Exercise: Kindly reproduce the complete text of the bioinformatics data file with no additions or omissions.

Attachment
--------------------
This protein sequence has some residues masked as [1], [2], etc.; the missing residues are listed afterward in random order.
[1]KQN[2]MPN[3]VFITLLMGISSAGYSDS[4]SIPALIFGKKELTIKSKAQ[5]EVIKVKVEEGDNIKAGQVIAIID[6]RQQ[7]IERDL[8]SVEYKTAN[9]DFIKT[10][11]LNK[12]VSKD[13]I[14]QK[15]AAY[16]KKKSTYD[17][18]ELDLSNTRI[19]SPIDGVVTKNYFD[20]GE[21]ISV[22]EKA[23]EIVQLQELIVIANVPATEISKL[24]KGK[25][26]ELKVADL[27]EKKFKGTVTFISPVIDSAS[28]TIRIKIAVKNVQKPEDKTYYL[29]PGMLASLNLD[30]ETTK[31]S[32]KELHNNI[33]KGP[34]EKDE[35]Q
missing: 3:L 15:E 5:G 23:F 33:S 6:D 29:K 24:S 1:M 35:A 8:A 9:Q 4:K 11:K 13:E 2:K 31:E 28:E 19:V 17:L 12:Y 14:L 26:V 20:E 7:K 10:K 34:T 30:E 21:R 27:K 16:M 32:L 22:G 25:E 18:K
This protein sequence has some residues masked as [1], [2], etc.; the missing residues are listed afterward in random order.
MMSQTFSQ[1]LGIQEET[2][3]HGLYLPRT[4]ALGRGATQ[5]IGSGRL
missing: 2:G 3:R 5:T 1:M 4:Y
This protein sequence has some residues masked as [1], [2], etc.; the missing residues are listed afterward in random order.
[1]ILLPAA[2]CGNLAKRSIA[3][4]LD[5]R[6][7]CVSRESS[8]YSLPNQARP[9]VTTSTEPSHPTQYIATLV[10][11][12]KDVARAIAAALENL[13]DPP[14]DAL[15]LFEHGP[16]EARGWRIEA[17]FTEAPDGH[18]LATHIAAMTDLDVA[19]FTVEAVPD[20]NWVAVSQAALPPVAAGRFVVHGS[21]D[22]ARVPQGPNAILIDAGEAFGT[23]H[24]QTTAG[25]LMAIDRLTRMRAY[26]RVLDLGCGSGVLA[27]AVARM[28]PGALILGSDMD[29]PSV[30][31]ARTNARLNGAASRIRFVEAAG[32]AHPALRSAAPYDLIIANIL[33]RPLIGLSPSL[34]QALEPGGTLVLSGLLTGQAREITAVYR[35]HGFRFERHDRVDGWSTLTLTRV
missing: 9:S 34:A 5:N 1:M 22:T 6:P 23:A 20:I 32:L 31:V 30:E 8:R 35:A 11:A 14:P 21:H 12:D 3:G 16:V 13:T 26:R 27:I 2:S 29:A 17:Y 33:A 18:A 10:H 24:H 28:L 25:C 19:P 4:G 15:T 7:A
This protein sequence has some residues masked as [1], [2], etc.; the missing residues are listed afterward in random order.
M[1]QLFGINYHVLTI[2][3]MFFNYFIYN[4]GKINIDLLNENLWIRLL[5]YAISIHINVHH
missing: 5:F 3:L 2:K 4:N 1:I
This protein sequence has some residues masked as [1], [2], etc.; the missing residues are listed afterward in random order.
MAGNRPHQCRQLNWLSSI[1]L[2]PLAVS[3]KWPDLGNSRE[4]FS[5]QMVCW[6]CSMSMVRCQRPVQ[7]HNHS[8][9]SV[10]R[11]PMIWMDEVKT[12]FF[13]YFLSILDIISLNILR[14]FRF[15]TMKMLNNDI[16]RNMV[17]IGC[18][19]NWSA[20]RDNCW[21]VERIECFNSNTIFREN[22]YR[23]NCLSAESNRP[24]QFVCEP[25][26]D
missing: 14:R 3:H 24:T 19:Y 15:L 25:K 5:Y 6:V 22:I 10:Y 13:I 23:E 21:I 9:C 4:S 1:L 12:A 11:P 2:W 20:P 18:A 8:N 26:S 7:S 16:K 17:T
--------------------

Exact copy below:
This protein sequence has some residues masked as [1], [2], etc.; the missing residues are listed afterward in random order.
[1]KQN[2]MPN[3]VFITLLMGISSAGYSDS[4]SIPALIFGKKELTIKSKAQ[5]EVIKVKVEEGDNIKAGQVIAIID[6]RQQ[7]IERDL[8]SVEYKTAN[9]DFIKT[10][11]LNK[12]VSKD[13]I[14]QK[15]AAY[16]KKKSTYD[17][18]ELDLSNTRI[19]SPIDGVVTKNYFD[20]GE[21]ISV[22]EKA[23]EIVQLQELIVIANVPATEISKL[24]KGK[25][26]ELKVADL[27]EKKFKGTVTFISPVIDSAS[28]TIRIKIAVKNVQKPEDKTYYL[29]PGMLASLNLD[30]ETTK[31]S[32]KELHNNI[33]KGP[34]EKDE[35]Q
missing: 3:L 15:E 5:G 23:F 33:S 6:D 29:K 24:S 1:M 35:A 8:A 9:Q 4:K 11:K 13:E 2:K 31:E 28:E 19:V 17:L 12:Y 14:L 26:V 20:E 7:K 10:K 34:T 30:E 21:R 27:K 16:M 32:L 22:G 25:E 18:K
This protein sequence has some residues masked as [1], [2], etc.; the missing residues are listed afterward in random order.
MMSQTFSQ[1]LGIQEET[2][3]HGLYLPRT[4]ALGRGATQ[5]IGSGRL
missing: 2:G 3:R 5:T 1:M 4:Y
This protein sequence has some residues masked as [1], [2], etc.; the missing residues are listed afterward in random order.
[1]ILLPAA[2]CGNLAKRSIA[3][4]LD[5]R[6][7]CVSRESS[8]YSLPNQARP[9]VTTSTEPSHPTQYIATLV[10][11][12]KDVARAIAAALENL[13]DPP[14]DAL[15]LFEHGP[16]EARGWRIEA[17]FTEAPDGH[18]LATHIAAMTDLDVA[19]FTVEAVPD[20]NWVAVSQAALPPVAAGRFVVHGS[21]D[22]ARVPQGPNAILIDAGEAFGT[23]H[24]QTTAG[25]LMAIDRLTRMRAY[26]RVLDLGCGSGVLA[27]AVARM[28]PGALILGSDMD[29]PSV[30][31]ARTNARLNGAASRIRFVEAAG[32]AHPALRSAAPYDLIIANIL[33]RPLIGLSPSL[34]QALEPGGTLVLSGLLTGQAREITAVYR[35]HGFRFERHDRVDGWSTLTLTRV
missing: 9:S 34:A 5:N 1:M 22:T 6:P 23:A 20:I 32:L 31:V 30:E 8:R 35:A 11:A 14:P 21:H 12:D 3:G 16:V 13:T 26:R 27:I 2:S 29:A 17:Y 33:A 18:A 10:H 24:H 28:L 25:C 19:P 4:G 15:T 7:A
This protein sequence has some residues masked as [1], [2], etc.; the missing residues are listed afterward in random order.
M[1]QLFGINYHVLTI[2][3]MFFNYFIYN[4]GKINIDLLNENLWIRLL[5]YAISIHINVHH
missing: 5:F 3:L 2:K 4:N 1:I
This protein sequence has some residues masked as [1], [2], etc.; the missing residues are listed afterward in random order.
MAGNRPHQCRQLNWLSSI[1]L[2]PLAVS[3]KWPDLGNSRE[4]FS[5]QMVCW[6]CSMSMVRCQRPVQ[7]HNHS[8][9]SV[10]R[11]PMIWMDEVKT[12]FF[13]YFLSILDIISLNILR[14]FRF[15]TMKMLNNDI[16]RNMV[17]IGC[18][19]NWSA[20]RDNCW[21]VERIECFNSNTIFREN[22]YR[23]NCLSAESNRP[24]QFVCEP[25][26]D
missing: 14:R 3:H 24:T 19:Y 15:L 25:K 5:Y 6:V 22:I 10:Y 13:I 23:E 21:I 9:C 4:S 1:L 12:A 11:P 2:W 20:P 18:A 8:N 26:S 7:S 16:K 17:T